As my pregnancy progresses, our friends and family have been asking us whether we will find out whether our baby is going to be a little boy or a little girl. When we reply that we are going to keep it a surprise, the response has been quite mixed. Some people cannot imagine it any other way; others (like Elly!) don’t see the point of waiting until the baby is actually born.
Turquoise = gender neutral?
Our reasons for not finding out are several. We are lucky to agree on this issue; I’m not sure what we would do if one felt strongly one way and the other the opposite! Equally, we are adamant that are not going to find out and just keep it to ourselves. What is the purpose of that? I couldn’t keep a straight face or lie to my Mum if she asked me about it. And if you tell the parents, then you have to tell siblings, other family, close friends… basically everyone!
We genuinely don’t mind whether we are having a pink or blue baby. The fact that Mr Cath calls my bump “he” and I call it “she” is neither here nor there – at least one of us is right! When I was younger, I did desperately want a little boy. This is probably due to having a younger sister but no brother, so I therefore felt that boys were cuter! At a careers development event a rather intense man examined my life goals and all I could ultimately say for certain was that I wanted to have a baby. When pushed further, I admitted that what I visualised was a little boy. I think he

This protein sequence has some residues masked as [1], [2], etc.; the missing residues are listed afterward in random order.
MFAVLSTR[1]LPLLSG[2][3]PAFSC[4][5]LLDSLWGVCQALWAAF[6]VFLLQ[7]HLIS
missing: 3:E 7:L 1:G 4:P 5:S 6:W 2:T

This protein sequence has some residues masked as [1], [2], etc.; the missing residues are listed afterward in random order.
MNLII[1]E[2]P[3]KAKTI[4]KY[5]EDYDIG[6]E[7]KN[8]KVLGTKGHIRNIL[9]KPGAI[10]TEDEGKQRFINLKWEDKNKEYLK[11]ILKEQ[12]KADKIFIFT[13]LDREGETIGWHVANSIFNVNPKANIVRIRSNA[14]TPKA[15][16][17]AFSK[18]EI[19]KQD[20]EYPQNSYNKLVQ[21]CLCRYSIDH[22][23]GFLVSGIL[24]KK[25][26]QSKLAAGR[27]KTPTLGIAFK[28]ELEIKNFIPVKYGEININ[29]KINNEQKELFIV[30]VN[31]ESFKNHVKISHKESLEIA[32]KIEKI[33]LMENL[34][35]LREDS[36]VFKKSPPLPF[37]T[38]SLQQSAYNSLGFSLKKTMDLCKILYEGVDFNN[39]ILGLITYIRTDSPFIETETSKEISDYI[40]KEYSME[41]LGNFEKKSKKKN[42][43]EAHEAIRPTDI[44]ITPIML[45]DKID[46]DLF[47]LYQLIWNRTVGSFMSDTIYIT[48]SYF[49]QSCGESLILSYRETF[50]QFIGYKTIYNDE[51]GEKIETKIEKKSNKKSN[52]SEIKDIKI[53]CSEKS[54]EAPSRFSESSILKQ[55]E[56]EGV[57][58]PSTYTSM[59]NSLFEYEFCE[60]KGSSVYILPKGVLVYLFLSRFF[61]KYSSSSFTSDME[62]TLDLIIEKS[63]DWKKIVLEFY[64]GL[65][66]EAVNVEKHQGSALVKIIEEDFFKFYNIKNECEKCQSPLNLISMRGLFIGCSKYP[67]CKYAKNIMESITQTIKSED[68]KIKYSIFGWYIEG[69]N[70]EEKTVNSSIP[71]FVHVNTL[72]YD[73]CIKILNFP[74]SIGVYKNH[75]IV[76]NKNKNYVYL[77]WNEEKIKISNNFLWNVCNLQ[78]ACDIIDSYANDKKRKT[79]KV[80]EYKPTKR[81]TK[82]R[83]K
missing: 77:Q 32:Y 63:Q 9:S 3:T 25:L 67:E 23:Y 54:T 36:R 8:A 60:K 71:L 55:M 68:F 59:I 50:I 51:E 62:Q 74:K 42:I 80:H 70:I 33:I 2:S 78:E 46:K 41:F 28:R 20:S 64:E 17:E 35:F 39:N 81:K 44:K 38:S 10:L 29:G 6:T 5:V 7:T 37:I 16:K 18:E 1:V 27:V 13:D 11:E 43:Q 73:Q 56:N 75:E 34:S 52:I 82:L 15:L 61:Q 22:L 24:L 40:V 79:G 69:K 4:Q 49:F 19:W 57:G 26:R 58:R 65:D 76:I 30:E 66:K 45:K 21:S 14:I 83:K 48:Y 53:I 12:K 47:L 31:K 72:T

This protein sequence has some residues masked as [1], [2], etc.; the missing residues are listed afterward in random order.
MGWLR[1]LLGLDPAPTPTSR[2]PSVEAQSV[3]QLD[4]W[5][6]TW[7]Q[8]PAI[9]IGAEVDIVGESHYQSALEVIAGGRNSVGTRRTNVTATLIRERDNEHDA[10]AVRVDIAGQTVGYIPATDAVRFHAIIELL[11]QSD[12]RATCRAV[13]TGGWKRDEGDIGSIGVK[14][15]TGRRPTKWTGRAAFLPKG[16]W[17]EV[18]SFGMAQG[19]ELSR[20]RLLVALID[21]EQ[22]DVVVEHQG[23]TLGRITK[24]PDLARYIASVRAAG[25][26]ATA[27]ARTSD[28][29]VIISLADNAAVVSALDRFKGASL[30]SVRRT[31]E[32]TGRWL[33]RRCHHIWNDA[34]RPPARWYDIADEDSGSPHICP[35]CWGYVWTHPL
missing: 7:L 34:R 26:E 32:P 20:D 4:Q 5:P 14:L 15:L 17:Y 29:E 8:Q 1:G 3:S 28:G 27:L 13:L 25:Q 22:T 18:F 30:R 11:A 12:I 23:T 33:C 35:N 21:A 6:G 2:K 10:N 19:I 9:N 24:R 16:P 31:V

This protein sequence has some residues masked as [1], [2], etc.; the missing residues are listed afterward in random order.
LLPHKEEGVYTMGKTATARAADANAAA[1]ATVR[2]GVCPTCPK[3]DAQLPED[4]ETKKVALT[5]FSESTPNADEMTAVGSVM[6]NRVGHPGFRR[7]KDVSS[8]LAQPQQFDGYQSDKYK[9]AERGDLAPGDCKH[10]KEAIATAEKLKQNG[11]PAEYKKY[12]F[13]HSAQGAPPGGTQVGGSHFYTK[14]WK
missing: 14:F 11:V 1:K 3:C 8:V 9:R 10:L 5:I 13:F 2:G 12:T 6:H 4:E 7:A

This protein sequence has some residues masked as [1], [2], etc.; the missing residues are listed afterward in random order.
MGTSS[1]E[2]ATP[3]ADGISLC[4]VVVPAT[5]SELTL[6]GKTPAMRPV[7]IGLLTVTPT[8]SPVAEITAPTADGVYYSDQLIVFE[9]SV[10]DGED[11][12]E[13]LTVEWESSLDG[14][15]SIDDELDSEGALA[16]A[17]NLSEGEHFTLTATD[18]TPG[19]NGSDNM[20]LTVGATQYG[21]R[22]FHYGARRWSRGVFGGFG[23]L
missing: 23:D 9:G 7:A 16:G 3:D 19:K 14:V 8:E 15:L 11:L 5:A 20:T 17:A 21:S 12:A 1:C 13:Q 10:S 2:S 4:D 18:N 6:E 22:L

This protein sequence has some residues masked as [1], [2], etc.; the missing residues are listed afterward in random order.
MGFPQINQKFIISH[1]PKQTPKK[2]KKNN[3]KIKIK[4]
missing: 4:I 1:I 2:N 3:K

was a bit disappointed by that being the extent of my ambition at the time!
That was all before our two adorable nieces were born, however. Since meeting them everything has changed and I have realised that in fact, girls can be wonderful too. I recently spent a fun afternoon looking after the two of them and afterwards found myself wishing there was a little girl in my tummy after all! So it is a dilemma, but a very happy one.
Also, this has been the precedent in our family; all five of our nieces and nephews have been surprises, and thus the birth of each one has been even more exciting than it would have been had we known what to expect. We want our experience to be as happy and fulfilling as theirs has been, and I can’t equate that with taking a major part of the mystery away. It seems that there is more to look forward to as well with a surprise – when I imagine having a baby, the words “it’s a boy/girl!” (delete as appropriate) are integral to the whole thing.
There are two things that could go wrong if you choose to find out your baby’s gender. The sonographer might make a mistake. Despite the incredible modern technology used in ultrasounds, no result is 100% accurate. Imagine decking out the nursery in pink and stocking up on flowery onesies, only to be greeted by a little boychild! The other thing to be aware of is that the baby might not be in the correct position to be viewed in that way. Unfortunately there’s not much you can do about that… perhaps take a private scan later on. Nevertheless, a bit of a letdown and unexpected expense!
What has ultimately swayed our decision is the fact that once you know, there is no going back. There is absolutely no way we could undo that knowledge. On the other hand, if we do subsequently get overcome by a burning desire to find out, we can always shell out for another scan further down the line.
Finally… we get to think about both boy and girl names which is twice as exciting!